To some extent, this has happened before. Nixon jealously guarded his screen image as president. Reagan, who had begun to show signs of decline by 1984, also ran a carefully controlled campaign for reelection. (He famously hired Hal Riney, a lifelong adman, who made both the “Morning in America” ad and the truly strange, almost psychedelic “Bear in the Woods” spot.) And yet there was still some sense, in those campaigns and in those presidencies, that something was happening out in the real world, and that TV was only covering it. Now the opposite feels true; it’s a TV show about a TV show, TV shows all the way down.

The campaigns have responded to the conditions of full TV immersion in various and variously effective ways. Trump has given several long interviews, one to Fox’s Chris Wallace and another, shot, astonishingly, in the jittery, handheld style of an Armando Iannucci comedy, to Axios’s Jonathan Swan. Such interviews may be the terminal metastasis of televisual culture: a host body being consumed by its own cells and organs. In another time, I would have described the Axios interview as “disastrous.” Was it, though? Like an old sitcom, everything resets after the credits roll, and next week the characters are all exactly the same.

Biden has had several fairly disastrous interviews of his own, at one point telling a Black interviewer, Charlamagne tha God, “If you have a problem figuring out whether you’re for me or Trump, then you ain’t Black,” at others trailing off before muttering, “I shouldn’t say that.” In an effort to sharpen his image, a group of Never Trump Republican consultants and admen have formed the Lincoln Project, which makes the sort of sharp-nosed ads about Trump that used to be the province of, well, Republican consultants and admen. These ads have a general Swift Boat Veterans for Truth sensibility about them, adopting the Roger Ailes adage of attacking your enemy for his perceived strengths. They are not bad as ads go, certainly better than the mush-mouthed palaver that Democrats usually serve up, but are they good? Will they work? Though they appeal to the desire to knock Trump down a peg, they evince precisely the gauzy nostalgia for a lost, better America that got Trump elected.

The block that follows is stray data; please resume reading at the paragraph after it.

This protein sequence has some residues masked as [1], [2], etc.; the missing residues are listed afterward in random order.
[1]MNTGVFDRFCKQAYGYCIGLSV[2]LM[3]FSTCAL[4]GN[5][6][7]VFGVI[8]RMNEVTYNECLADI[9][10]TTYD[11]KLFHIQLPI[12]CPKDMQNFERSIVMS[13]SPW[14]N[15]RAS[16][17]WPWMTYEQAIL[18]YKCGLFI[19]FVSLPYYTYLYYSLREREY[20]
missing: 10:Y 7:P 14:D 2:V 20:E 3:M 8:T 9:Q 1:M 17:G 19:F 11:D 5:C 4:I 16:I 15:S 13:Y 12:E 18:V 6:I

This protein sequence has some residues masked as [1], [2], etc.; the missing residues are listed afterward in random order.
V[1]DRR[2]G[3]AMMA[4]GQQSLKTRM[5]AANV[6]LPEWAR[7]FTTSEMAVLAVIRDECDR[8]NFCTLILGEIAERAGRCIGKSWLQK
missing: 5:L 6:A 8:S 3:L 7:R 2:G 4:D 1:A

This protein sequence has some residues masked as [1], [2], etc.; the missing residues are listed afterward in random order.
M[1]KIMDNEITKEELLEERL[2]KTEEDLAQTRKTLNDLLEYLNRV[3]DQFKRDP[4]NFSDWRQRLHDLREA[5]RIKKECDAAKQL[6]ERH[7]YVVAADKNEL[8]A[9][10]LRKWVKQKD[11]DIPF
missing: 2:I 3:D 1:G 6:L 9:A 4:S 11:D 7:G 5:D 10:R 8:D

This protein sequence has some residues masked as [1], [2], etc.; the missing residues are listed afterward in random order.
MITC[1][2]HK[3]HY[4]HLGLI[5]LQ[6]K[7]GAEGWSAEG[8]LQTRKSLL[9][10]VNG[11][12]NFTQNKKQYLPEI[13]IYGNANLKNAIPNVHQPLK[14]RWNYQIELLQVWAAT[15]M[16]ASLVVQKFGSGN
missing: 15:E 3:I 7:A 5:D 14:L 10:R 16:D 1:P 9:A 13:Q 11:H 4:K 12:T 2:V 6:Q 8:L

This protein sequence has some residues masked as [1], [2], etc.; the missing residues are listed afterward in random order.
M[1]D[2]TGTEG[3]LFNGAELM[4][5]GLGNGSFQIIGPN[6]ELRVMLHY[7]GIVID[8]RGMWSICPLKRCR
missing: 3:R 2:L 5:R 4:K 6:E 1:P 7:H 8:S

As I write this, the Democrats have begun their “virtual convention.” The morning takes come predigested. Michelle Obama’s “epic shade” “won” the night. Biden talked at screens full of Black faces about half-measures to fix the police. Pols failed to calibrate their speeches for the flattened effect of webcams and laptops. If you are as old as I am, you remember the goofy amateurism of cable access. This was that—and we may be seeing a lot more like it this fall.

Television is an inherently nostalgic medium. This does not mean that it looks specifically to the past, but rather that it builds a false mythology of the present, as Leave It to Beaver created a fake late-’50s America in late-’50s America. Maybe that is the point. To feel nostalgia is not to be reminded of something so much as it is to feel the pleasant sensation of recollection without having to remember. So, too, these bizarre campaigns. And, of course, there is the sense that people are tired of The President Show. This may be Biden’s main strength as a candidate. He promises to keep the long-running series going, but gives you an excuse to change the channel.